Creating a Vasculature Map to Treat Disease

creating a vasculature map to treat disease

Andrew Dunn, professor of biomedical engineering and the director of the Center for Emerging Imaging Technologies, has received a new National Institutes of Health R01 grant to develop instrumentation and computational technologies that will help researchers understand the effect of type 2 diabetes on the brain's microvasculature.

One of the most common medical complications in patients with type 2 diabetes is peripheral vascular disease, which leads to poor circulation that may cause foot ulcers and other symptoms that affect the limbs. While scientists and physicians are well aware of this complication, there is much less information on how type 2 diabetes affects the blood supply and microvasculature in another part of the body: the brain.

Type 2 diabetes is a risk factor for stroke. While scientists know that progressive neurological effects occur in patients with diabetes, learning about subtle, gradual changes in the brain’s vasculature has been hindered.

Professor Andrew Dunn is combining innovative instrumentation and computational technologies that are poised to break ground in this area. He and his team have received a new National Institutes of Health R01 grant to find out what effects type 2 diabetes has on the blood supply and vasculature in the brain chronically over time.

This $3 million grant will allow Dunn and his team, which includes collaborations with UT Austin faculty members Aaron Baker, an associate professor in biomedical engineering, and Theresa Jones, a professor in psychology, to develop optical microscopy technologies capable of deeper and more efficient imaging of the brain. Researchers will then build a computational system to identify and analyze vasculature.

Vectorization of Deep Microvasculature

Dunn's research team uses imaging technologies with the ability to perform vascular analysis deep within the brain in a live animal model. Here, the colors of the lines indicated depth of vessels over the range of 1.2 to 1.5 millimeters, which is almost twice as deep as typical images.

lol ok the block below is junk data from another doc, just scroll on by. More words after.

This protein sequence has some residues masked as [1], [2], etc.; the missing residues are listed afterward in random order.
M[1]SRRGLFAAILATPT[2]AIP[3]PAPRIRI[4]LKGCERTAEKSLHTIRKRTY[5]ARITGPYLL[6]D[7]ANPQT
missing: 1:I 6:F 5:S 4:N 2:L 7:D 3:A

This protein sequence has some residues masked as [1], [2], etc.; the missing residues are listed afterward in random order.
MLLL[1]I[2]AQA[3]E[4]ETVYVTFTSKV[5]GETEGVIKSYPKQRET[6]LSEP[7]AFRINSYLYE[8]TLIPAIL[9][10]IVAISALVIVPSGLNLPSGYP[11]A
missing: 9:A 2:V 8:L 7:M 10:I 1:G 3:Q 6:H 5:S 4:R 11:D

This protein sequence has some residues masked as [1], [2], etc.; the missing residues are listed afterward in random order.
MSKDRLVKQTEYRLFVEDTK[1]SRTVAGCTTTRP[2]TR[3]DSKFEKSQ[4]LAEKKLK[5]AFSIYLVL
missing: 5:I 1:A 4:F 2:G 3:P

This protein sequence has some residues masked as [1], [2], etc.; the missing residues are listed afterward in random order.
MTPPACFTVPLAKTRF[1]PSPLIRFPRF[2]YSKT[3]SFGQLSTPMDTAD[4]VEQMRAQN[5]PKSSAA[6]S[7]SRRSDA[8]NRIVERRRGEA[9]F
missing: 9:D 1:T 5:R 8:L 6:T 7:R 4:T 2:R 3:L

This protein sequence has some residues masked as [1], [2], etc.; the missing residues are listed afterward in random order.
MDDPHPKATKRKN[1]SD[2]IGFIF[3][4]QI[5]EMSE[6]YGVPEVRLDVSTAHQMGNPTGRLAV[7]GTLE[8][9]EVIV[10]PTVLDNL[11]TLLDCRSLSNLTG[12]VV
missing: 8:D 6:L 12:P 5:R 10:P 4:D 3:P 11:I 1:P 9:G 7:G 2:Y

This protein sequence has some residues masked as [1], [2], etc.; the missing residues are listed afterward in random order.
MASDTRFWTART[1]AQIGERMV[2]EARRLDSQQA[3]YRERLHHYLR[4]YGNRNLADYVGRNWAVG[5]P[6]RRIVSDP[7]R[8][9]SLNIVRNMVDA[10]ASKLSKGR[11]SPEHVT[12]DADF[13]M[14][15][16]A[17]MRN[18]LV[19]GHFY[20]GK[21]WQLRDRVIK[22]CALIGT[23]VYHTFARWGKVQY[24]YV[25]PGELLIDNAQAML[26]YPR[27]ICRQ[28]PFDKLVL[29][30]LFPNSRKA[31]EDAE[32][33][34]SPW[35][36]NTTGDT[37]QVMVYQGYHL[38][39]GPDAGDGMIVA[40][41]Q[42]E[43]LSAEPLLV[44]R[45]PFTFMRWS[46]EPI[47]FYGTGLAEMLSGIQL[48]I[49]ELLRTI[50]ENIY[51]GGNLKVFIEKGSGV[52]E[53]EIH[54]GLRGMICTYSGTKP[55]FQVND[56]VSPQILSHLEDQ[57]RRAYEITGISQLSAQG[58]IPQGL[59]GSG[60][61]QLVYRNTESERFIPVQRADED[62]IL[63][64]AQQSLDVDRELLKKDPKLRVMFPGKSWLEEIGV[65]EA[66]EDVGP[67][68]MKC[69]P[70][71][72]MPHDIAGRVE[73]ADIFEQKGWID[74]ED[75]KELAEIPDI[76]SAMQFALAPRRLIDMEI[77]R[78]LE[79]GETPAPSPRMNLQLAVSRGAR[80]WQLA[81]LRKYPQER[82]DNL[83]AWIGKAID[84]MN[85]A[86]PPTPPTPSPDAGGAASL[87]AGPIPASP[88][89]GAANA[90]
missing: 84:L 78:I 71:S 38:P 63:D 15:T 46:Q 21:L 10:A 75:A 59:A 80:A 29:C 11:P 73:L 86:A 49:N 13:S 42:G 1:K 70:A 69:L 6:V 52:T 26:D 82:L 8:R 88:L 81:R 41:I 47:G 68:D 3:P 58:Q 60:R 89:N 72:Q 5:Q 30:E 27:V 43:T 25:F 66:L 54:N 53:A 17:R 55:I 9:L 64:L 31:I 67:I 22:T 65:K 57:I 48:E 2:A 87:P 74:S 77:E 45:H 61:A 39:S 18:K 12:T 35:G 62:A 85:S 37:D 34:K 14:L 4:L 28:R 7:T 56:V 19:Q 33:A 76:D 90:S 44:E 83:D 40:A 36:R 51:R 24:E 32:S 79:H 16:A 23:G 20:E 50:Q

The overall goal of this research is to build a map that identifies every single vessel in the brain. Building a map would allow researchers to identify how small vessels change structurally over time. Understanding these changes would allow researchers to develop therapies and interventions that could help treat disease.

Specifically, Dunn’s team is imaging a volume of tissue equal in size to a couple of grains of rice. This volume, which seems small, actually contains a significant amount of vasculature. Within a one-millimeter cube, which is about the size of the short side of a grain of rice, contains vasculature that measures up to a meter long.

“We’re interested in seeing what’s happening at this small scale and imaging these tightly woven bundles of vasculature because so many early changes in type 2 diabetes are occurring on single strands of vessels,” says Dunn.

Researchers previously haven’t had the capabilities to image vasculature this small and densely packed. Both the instrumentation and computational capabilities of this project are notable. While other labs are producing large-scale maps, Dunn’s is the only one with the ability to image repeatedly over time, using a live model. His lab is also one of only a few to be imaging the brain at this depth.